Minding The Gap: How Your Company Can Woo Female Coders
The software industry has a gender problem. Men far outnumber women, and while most of those men like (dare we say delight in?) having women around the office, the cool-bro rockstar nerd culture makes it harder to attract, hire, retain and—most importantly—listen to women engineers.
We’ll be tracking successes, conflicts, and visionaries in this vein, and narrate as the status quo changes.
Our promise: We won’t stop tracking this story until there are as many women working in software as men.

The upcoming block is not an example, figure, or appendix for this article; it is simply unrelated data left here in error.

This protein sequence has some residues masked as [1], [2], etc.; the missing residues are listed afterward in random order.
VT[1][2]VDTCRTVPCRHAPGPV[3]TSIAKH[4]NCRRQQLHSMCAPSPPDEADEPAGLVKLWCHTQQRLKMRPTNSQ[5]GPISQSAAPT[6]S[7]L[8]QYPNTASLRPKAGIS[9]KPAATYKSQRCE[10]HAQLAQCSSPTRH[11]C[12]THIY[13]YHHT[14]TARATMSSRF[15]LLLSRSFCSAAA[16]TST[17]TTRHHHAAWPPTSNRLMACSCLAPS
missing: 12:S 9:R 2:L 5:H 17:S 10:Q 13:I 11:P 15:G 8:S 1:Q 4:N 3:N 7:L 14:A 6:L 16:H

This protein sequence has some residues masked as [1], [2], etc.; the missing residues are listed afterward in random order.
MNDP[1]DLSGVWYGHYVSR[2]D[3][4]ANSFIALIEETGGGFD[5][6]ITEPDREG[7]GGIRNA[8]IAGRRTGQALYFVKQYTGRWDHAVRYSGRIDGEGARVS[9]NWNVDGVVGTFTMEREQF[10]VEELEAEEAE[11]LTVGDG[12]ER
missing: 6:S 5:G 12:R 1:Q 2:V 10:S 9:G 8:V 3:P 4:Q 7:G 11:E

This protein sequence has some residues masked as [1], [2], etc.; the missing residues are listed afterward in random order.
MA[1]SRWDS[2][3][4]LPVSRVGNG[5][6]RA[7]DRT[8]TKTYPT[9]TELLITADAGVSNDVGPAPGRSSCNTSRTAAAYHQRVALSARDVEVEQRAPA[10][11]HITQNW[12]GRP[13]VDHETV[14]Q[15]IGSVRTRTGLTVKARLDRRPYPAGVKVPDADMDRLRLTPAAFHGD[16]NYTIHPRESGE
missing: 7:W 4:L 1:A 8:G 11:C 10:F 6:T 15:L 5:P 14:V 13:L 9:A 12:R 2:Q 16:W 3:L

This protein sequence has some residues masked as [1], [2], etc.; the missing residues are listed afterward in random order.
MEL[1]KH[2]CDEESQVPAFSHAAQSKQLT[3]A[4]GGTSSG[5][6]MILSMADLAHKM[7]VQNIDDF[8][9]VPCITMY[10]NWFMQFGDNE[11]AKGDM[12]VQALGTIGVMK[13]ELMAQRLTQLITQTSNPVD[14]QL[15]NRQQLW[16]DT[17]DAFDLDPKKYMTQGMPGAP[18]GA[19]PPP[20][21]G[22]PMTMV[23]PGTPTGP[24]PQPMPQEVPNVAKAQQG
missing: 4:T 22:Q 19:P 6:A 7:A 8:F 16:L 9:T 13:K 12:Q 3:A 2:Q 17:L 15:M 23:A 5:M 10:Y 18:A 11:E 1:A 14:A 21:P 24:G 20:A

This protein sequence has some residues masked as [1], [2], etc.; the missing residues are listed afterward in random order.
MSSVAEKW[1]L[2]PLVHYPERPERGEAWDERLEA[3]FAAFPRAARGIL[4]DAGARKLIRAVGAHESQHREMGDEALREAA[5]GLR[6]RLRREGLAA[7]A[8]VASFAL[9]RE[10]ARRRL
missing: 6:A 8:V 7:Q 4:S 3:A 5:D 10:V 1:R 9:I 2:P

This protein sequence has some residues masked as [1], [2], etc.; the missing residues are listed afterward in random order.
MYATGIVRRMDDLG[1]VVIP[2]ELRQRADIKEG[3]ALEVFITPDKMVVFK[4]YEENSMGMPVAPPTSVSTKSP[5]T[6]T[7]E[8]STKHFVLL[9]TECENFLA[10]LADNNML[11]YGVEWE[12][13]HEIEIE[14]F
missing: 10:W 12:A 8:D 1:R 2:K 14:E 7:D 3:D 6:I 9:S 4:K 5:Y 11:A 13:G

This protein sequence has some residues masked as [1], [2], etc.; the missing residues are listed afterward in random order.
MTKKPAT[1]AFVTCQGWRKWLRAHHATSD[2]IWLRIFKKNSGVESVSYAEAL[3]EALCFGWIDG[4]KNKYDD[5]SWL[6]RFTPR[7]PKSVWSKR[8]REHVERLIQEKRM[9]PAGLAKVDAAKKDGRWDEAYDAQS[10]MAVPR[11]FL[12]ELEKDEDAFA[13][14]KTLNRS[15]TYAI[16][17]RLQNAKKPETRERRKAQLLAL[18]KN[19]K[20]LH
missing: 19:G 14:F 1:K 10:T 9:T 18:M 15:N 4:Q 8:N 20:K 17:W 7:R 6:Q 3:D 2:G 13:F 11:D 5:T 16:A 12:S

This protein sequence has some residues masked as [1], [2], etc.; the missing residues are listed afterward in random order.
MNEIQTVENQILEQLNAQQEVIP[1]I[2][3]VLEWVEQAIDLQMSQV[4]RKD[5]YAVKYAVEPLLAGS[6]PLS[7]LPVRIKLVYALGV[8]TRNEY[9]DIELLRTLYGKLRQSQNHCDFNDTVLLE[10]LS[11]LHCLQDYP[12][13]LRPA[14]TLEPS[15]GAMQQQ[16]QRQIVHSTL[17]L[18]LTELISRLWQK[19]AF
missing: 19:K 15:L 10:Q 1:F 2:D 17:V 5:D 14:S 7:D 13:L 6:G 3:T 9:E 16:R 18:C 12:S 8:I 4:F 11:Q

Here are some updates:
For those who missed it, “donglegate,” as Wired dubbed it, is the latest blowup after a display of sexism in the coding community.
Ashe Dryden, a Drupal and Rails developer, did the software community a huge favor by starting to answer the question “How can I help tech be less sexist?”
The headline of this article in Forbes elides individual (and organizational) responsibility by saying that women are “accidentally” excluded from tech.
Dani Landers, a transgender woman game developer, gives an account of how her identity informs her game design decisionsin Bloom, a game currently vying for funding on Kickstarter.
So, a pretty prime example of women being reduced to sexual objects in the technology world is this article on Complex, “The 40 Hottest Women in Tech”.
[Image: Flickr user Ryan Anger]